Mandy at Living Peacefully with Children shares The School Bus Comes Early. She speaks of how unschooling allows her family a flexibility in their lives to accommodate learning. You can also find Living Peacefully with Children on Facebook.

Visit African Babies Don't CryChristine at African Babies Don't Cry shares "A Week With Jesse, in Pictures." This post is one in a collection of posts, where Christine shares the weeks happenings with her son Jesse with a picture for each day. You can also find African Babies Don't Cry on Facebook, Twitter, Pinterest, and Networked Blogs.


Lyndsay at OurFeministPlayschool shares "Day in Our Life..." This post looks at her family's day and their trip to a museum. You can also find Lyndsay on Facebook, Twitter, Pinterest.

Friday 22 June 2012

Embracing summer

Ah, summer. So far you have not disappointed.

What was the best part of your day, Mommy?

Oh, what indeed?

The strawberry picking, with red hands and sticky faces and tubs filled with glorious red summer,
was definitely the best part.

The tidepool exploration, with crabs and seaweed and a coating of sun-bleached shells,
had to have been the best part.

The waterpark, with shivering children and cozy towels as afternoon became evening,
was the best part too.

It was all my favourite. Yesterday was good.

Today we're gorging ourselves on fresh strawberries while nursing our various
scrapes, sunburns, and sore muscles.

Today is good too.

Wednesday 20 June 2012

Ready, Set, Run! 5 Variations of Tag for Small Groups

Summer is here at last, and what better way to celebrate than by getting outside and running around?

While most of my kids' time outdoors is spent in free play - digging in the dirt, taking pictures of flowers, creating sidewalk chalk works of art, making dandelion roadways for their cars, or picking buttercups (affectionately called "yellow chin flowers" around here, so named for the way they turn your chin yellow when held underneath) - they love a good family game of organized tag, too.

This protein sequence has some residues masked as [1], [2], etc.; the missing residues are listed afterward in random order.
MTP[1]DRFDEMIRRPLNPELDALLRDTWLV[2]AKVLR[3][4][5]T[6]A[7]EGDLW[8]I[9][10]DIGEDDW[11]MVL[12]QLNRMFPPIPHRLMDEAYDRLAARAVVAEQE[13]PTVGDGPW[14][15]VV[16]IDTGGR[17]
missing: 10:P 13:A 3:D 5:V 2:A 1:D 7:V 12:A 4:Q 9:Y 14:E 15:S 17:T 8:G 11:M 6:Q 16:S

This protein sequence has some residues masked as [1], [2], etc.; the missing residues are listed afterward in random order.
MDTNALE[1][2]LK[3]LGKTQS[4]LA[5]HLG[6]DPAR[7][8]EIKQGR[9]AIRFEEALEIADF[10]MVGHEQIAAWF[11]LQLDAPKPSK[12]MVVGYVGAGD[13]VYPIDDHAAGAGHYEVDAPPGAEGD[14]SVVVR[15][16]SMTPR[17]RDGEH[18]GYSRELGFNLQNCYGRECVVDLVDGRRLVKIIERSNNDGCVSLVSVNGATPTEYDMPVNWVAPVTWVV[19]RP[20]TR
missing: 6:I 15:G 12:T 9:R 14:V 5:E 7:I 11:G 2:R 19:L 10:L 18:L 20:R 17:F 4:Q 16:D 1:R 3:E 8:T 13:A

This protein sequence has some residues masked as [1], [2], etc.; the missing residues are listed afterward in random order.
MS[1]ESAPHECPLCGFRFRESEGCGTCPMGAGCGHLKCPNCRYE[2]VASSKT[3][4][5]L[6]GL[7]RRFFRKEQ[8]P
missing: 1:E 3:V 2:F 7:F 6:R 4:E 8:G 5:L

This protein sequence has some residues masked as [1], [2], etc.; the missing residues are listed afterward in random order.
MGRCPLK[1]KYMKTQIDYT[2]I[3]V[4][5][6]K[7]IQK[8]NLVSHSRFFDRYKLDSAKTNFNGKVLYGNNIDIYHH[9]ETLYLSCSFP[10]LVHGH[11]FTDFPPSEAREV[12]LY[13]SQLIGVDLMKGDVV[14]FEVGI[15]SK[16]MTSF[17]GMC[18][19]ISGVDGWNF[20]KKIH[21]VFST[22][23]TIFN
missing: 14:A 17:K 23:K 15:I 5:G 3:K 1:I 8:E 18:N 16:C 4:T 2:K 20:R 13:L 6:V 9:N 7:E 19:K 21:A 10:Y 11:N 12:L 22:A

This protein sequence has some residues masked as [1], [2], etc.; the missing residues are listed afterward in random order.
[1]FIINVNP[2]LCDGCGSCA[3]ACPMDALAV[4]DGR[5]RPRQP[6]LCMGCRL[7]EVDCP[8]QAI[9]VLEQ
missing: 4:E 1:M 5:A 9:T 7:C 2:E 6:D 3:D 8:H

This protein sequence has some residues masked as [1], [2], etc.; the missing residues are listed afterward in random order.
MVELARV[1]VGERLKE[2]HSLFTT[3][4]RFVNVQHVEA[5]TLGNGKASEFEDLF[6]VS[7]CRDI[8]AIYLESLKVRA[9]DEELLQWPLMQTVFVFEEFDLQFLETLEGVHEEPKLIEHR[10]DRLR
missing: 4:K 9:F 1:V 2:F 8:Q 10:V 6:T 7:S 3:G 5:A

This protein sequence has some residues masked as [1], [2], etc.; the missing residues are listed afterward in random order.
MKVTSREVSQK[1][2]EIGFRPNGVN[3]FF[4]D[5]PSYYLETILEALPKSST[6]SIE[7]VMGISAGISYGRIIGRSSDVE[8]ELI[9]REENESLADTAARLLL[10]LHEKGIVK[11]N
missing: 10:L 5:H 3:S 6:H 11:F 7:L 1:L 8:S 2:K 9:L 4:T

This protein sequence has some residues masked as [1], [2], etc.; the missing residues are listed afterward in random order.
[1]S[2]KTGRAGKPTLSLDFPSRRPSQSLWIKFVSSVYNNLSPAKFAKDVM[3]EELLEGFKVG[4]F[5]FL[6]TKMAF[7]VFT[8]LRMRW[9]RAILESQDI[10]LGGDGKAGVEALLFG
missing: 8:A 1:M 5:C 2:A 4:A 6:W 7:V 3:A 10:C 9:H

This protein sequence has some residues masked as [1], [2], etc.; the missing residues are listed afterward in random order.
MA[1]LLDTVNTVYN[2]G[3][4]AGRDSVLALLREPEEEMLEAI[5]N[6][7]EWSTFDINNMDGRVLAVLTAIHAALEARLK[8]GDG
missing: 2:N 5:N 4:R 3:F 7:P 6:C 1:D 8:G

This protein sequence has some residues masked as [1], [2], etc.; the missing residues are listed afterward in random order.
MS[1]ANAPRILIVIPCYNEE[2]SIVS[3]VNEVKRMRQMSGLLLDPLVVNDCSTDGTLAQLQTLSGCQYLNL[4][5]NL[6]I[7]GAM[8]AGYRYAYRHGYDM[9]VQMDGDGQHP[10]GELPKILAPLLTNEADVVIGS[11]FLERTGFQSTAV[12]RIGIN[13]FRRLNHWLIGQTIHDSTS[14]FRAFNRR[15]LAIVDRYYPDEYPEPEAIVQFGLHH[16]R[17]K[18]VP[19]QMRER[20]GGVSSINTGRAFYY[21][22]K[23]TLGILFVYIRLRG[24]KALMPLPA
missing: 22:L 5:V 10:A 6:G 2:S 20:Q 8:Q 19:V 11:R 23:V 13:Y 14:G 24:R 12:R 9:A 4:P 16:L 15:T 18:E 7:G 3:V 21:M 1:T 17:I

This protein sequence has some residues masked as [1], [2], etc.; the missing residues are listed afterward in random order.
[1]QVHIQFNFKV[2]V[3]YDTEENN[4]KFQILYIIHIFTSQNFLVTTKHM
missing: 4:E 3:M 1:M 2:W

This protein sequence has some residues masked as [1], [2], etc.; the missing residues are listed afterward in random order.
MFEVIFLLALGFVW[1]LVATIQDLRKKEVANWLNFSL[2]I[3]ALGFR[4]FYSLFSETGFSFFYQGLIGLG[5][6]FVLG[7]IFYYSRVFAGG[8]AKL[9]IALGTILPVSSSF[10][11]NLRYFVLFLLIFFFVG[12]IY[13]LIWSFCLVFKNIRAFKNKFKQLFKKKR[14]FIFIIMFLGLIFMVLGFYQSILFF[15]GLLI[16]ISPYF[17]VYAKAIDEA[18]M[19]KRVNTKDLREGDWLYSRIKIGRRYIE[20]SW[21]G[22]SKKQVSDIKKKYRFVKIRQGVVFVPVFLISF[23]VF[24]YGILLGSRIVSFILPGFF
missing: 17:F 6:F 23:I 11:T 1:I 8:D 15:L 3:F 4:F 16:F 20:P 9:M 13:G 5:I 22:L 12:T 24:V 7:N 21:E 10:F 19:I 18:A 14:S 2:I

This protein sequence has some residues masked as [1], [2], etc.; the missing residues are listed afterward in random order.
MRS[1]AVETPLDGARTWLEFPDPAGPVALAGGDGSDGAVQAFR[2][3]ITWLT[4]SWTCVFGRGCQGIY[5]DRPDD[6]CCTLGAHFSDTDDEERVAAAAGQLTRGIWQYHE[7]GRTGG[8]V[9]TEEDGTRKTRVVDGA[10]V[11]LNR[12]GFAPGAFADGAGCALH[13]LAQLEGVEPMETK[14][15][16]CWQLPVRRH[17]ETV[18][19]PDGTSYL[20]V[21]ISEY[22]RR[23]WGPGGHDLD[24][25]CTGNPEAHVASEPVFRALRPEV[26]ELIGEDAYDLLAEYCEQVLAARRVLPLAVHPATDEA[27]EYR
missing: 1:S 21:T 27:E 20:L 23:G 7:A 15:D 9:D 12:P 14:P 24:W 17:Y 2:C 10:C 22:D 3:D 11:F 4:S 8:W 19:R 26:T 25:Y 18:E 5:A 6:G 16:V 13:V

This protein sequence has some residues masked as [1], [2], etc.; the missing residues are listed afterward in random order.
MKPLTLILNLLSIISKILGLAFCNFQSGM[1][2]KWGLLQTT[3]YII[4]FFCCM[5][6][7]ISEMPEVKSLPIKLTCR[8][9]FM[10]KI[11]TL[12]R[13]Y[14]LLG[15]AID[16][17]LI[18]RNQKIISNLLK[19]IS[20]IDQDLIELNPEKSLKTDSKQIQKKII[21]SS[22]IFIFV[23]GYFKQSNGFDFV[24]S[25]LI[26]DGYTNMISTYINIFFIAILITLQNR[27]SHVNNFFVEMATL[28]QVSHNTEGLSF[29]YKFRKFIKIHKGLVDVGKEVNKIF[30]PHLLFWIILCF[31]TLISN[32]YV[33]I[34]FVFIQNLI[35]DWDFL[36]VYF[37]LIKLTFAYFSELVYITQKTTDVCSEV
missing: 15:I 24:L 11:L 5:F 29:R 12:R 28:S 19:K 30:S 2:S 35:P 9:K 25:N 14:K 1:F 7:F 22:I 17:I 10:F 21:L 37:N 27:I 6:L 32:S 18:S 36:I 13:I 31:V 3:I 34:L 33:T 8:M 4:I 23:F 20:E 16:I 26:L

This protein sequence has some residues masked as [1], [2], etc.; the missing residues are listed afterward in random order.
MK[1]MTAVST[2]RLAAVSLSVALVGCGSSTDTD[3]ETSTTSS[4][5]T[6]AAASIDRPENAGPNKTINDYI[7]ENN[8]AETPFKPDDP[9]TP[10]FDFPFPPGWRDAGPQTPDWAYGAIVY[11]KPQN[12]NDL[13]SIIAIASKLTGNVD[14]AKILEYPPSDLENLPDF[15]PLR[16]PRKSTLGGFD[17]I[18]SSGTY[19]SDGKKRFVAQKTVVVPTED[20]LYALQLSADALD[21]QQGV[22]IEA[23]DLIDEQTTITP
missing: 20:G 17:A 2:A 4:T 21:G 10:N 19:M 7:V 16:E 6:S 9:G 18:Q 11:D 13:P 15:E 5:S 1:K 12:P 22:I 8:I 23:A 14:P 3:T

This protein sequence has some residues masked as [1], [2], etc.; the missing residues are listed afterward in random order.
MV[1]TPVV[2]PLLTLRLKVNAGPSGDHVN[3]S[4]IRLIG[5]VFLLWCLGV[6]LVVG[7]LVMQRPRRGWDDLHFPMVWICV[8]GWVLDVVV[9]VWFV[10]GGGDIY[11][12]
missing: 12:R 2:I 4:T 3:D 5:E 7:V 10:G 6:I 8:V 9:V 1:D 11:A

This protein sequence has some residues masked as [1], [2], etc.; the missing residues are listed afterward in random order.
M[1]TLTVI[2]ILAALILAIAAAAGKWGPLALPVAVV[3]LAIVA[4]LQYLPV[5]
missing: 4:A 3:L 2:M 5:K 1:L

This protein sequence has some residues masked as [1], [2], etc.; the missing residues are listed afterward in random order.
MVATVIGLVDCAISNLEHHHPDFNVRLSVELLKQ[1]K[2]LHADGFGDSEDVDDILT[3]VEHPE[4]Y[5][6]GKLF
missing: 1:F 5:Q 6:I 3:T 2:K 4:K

I play these games with the boy (five years old), the toddler (two years old), and sometimes the two-year-old daycare child and/or the husband. You might think 3-5 players is too small for some of these games, but they love our slightly modified versions all the same. Today we're celebrating the hope of warmth and sunshine by sharing some of our favourite variations of tag!

(Drawing from our visual family journal.)

1. What Time is it, Mr. Wolf?

This counting version of tag is one of our most frequently played yard games. It is suitable for our range of ages, allows full participation for all the children at the same time, and the build-up as the game progresses is thrilling for them.

The wolf (typically myself) stands at one end of the yard while the other players line up at the other end. One or all of them calls out, "what time is it, Mr. Wolf?". The wolf answers in one of two ways: